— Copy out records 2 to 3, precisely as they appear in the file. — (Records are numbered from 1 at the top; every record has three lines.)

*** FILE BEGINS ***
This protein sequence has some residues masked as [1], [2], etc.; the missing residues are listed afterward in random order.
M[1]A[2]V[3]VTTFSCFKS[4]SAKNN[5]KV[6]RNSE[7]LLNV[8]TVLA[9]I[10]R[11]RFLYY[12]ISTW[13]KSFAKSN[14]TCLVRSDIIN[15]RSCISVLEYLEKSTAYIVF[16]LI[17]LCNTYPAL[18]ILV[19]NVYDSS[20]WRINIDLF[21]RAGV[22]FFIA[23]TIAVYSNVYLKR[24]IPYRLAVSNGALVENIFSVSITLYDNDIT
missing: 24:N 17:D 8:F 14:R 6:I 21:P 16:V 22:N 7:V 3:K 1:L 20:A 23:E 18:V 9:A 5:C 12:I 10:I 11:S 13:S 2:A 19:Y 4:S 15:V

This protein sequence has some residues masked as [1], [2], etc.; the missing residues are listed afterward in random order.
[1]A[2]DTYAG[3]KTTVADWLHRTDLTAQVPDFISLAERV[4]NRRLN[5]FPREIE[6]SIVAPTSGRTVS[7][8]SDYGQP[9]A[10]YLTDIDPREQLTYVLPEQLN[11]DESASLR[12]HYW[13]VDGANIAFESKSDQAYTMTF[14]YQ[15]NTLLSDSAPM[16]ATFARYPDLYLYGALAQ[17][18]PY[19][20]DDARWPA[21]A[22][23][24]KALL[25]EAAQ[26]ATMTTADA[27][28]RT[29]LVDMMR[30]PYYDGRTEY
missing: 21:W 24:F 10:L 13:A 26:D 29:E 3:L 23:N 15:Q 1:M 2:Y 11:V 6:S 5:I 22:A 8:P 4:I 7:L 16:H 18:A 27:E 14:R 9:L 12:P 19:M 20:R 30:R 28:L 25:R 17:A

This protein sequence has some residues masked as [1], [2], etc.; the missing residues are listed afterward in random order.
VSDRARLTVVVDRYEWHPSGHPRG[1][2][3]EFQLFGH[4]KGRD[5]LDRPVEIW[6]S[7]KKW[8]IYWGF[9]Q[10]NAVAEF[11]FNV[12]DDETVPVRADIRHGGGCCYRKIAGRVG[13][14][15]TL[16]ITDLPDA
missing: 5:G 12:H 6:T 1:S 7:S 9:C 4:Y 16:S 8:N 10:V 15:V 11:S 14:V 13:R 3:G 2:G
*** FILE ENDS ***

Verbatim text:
This protein sequence has some residues masked as [1], [2], etc.; the missing residues are listed afterward in random order.
[1]A[2]DTYAG[3]KTTVADWLHRTDLTAQVPDFISLAERV[4]NRRLN[5]FPREIE[6]SIVAPTSGRTVS[7][8]SDYGQP[9]A[10]YLTDIDPREQLTYVLPEQLN[11]DESASLR[12]HYW[13]VDGANIAFESKSDQAYTMTF[14]YQ[15]NTLLSDSAPM[16]ATFARYPDLYLYGALAQ[17][18]PY[19][20]DDARWPA[21]A[22][23][24]KALL[25]EAAQ[26]ATMTTADA[27][28]RT[29]LVDMMR[30]PYYDGRTEY
missing: 21:W 24:F 10:L 13:A 26:D 29:E 3:L 23:N 15:Q 1:M 2:Y 11:V 6:S 5:I 22:A 8:P 4:I 7:L 16:H 18:A 27:E 14:R 9:L 12:P 19:M 20:R 30:R 28:L 25:R 17:A

This protein sequence has some residues masked as [1], [2], etc.; the missing residues are listed afterward in random order.
VSDRARLTVVVDRYEWHPSGHPRG[1][2][3]EFQLFGH[4]KGRD[5]LDRPVEIW[6]S[7]KKW[8]IYWGF[9]Q[10]NAVAEF[11]FNV[12]DDETVPVRADIRHGGGCCYRKIAGRVG[13][14][15]TL[16]ITDLPDA
missing: 5:G 12:H 6:T 1:S 7:S 9:C 4:Y 16:S 8:N 10:V 15:V 11:S 14:V 13:R 3:G 2:G